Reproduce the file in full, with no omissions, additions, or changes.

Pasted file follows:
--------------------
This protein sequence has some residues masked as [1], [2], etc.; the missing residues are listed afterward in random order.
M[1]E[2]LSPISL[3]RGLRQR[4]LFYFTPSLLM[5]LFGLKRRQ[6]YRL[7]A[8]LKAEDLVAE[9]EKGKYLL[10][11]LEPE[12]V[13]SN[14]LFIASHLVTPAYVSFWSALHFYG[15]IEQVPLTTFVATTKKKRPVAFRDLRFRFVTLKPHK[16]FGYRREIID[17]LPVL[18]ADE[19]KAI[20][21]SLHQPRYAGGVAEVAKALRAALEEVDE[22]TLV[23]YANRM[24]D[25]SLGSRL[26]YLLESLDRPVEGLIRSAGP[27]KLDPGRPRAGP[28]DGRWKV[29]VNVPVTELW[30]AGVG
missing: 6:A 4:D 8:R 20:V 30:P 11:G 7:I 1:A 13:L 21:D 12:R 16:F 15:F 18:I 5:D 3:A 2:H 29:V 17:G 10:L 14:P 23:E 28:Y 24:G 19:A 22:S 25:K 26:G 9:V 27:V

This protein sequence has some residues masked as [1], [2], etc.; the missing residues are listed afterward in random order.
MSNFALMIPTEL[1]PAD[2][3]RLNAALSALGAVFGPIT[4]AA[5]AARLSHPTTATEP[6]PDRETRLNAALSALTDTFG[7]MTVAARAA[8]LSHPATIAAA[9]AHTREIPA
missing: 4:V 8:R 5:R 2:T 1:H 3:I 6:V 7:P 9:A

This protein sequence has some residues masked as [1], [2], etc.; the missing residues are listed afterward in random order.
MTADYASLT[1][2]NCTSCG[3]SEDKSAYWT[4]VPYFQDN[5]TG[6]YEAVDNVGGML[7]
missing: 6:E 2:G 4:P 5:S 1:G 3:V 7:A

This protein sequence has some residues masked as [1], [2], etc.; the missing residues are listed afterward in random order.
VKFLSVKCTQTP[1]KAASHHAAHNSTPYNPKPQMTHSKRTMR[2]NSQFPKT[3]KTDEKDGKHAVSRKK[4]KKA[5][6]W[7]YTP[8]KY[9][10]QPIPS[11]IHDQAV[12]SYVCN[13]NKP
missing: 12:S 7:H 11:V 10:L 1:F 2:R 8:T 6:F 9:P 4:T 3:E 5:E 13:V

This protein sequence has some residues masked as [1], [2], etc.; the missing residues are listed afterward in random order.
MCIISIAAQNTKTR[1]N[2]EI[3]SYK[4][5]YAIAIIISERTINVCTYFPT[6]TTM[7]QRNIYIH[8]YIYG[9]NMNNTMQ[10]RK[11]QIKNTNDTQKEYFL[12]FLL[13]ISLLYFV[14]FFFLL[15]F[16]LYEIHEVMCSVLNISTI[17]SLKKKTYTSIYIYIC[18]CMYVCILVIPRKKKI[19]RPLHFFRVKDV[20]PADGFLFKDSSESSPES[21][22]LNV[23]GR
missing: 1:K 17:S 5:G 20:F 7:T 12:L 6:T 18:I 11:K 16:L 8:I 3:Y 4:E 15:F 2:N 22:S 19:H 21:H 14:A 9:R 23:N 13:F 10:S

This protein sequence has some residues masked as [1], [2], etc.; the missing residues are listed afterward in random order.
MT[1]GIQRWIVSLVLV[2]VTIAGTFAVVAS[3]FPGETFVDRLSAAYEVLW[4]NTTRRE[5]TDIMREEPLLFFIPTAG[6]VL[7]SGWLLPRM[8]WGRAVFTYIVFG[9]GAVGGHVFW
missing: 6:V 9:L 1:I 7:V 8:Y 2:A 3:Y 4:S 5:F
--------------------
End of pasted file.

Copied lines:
This protein sequence has some residues masked as [1], [2], etc.; the missing residues are listed afterward in random order.
M[1]E[2]LSPISL[3]RGLRQR[4]LFYFTPSLLM[5]LFGLKRRQ[6]YRL[7]A[8]LKAEDLVAE[9]EKGKYLL[10][11]LEPE[12]V[13]SN[14]LFIASHLVTPAYVSFWSALHFYG[15]IEQVPLTTFVATTKKKRPVAFRDLRFRFVTLKPHK[16]FGYRREIID[17]LPVL[18]ADE[19]KAI[20][21]SLHQPRYAGGVAEVAKALRAALEEVDE[22]TLV[23]YANRM[24]D[25]SLGSRL[26]YLLESLDRPVEGLIRSAGP[27]KLDPGRPRAGP[28]DGRWKV[29]VNVPVTELW[30]AGVG
missing: 6:A 4:D 8:R 20:V 30:P 11:G 7:I 1:A 13:L 21:D 12:R 16:F 15:F 18:I 5:D 3:A 2:H 29:V 17:G 10:L 14:P 23:E 28:Y 24:G 19:A 22:S 25:K 26:G 9:V 27:V

This protein sequence has some residues masked as [1], [2], etc.; the missing residues are listed afterward in random order.
MSNFALMIPTEL[1]PAD[2][3]RLNAALSALGAVFGPIT[4]AA[5]AARLSHPTTATEP[6]PDRETRLNAALSALTDTFG[7]MTVAARAA[8]LSHPATIAAA[9]AHTREIPA
missing: 4:V 8:R 5:R 2:T 1:H 3:I 6:V 7:P 9:A

This protein sequence has some residues masked as [1], [2], etc.; the missing residues are listed afterward in random order.
MTADYASLT[1][2]NCTSCG[3]SEDKSAYWT[4]VPYFQDN[5]TG[6]YEAVDNVGGML[7]
missing: 6:E 2:G 4:P 5:S 1:G 3:V 7:A

This protein sequence has some residues masked as [1], [2], etc.; the missing residues are listed afterward in random order.
VKFLSVKCTQTP[1]KAASHHAAHNSTPYNPKPQMTHSKRTMR[2]NSQFPKT[3]KTDEKDGKHAVSRKK[4]KKA[5][6]W[7]YTP[8]KY[9][10]QPIPS[11]IHDQAV[12]SYVCN[13]NKP
missing: 12:S 7:H 11:V 10:L 1:F 2:R 8:T 6:F 9:P 4:T 3:E 5:E 13:V

This protein sequence has some residues masked as [1], [2], etc.; the missing residues are listed afterward in random order.
MCIISIAAQNTKTR[1]N[2]EI[3]SYK[4][5]YAIAIIISERTINVCTYFPT[6]TTM[7]QRNIYIH[8]YIYG[9]NMNNTMQ[10]RK[11]QIKNTNDTQKEYFL[12]FLL[13]ISLLYFV[14]FFFLL[15]F[16]LYEIHEVMCSVLNISTI[17]SLKKKTYTSIYIYIC[18]CMYVCILVIPRKKKI[19]RPLHFFRVKDV[20]PADGFLFKDSSESSPES[21][22]LNV[23]GR
missing: 1:K 17:S 5:G 20:F 7:T 12:L 6:T 18:I 11:K 16:L 8:I 3:Y 4:E 15:F 2:N 22:S 19:H 21:H 14:A 9:R 23:N 13:F 10:S

This protein sequence has some residues masked as [1], [2], etc.; the missing residues are listed afterward in random order.
MT[1]GIQRWIVSLVLV[2]VTIAGTFAVVAS[3]FPGETFVDRLSAAYEVLW[4]NTTRRE[5]TDIMREEPLLFFIPTAG[6]VL[7]SGWLLPRM[8]WGRAVFTYIVFG[9]GAVGGHVFW
missing: 6:V 9:L 1:I 7:V 8:Y 2:A 3:Y 4:S 5:F